Professor Edward Kaplan Receives Koopman Prize for Outstanding Publication in Military Operations Research
Edward H. Kaplan, the William N. and Marie A. Beach Professor of Management Sciences, Professor of Public Health, and Professor of Engineering was recently named the winner of the Koopman Prize for the outstanding publication in military operations research of the previous year, for his paper "Operational Effectiveness of Suicide-Bomber-Detector Schemes: A Best-Case Analysis," co-written with Moshe Kress, and published in the Proceedings of the National Academy of Sciences of the United States of America. The Koopman Prize is given by the Military Applications Society of the Institute for Operations Research and the Management Sciences (INFORMS), the largest professional society in the world for the field of operations research.
Kaplan and Kress, a professor of operations research at the Naval Postgraduate School, studied the operational effectiveness of suicide bomber detectors by modeling and comparing pedestrian suicide bombing attacks on random crowds in two urban settings ó a grid of city blocks and a large, open plaza. They assessed the probability of detecting a bomber in a timely fashion and calculated the expected numbers of casualties that would result with and without intervention.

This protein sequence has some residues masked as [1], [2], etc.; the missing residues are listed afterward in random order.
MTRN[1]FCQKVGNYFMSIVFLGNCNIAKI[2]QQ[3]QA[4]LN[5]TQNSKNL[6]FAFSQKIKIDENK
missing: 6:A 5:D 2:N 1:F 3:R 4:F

The researchers found that the sensors could detect attackers in a timely fashion, but such performance required a dense field of sensors capable of detecting attackers in at least 70 to 80 percent of the terrain. To translate detection into fewer casualties, intervention (fleeing, falling to the ground) must occur quickly. The team found that in some cases, intervention could modestly reduce casualties, but in other situations, interventions could create even more casualties, as people fleeing from a crowd tend to spread out and increase the probability of being exposed to bomb fragments.
Kaplan and Kress recommend investing available resources in gathering intelligence to intercept suicide bombers before they attack.
(Read more about Kaplanís research and learn about the innovativeIndividual Problem Framing course he designed as part of the new Yale SOM core curriculum.)
The Koopman Prize will be given at the INFORMS National Meeting, November 5-8, 2006. Kaplan previously received the Koopman Prize in 2002 for his analysis of emergency responses to a smallpox bioterror attack.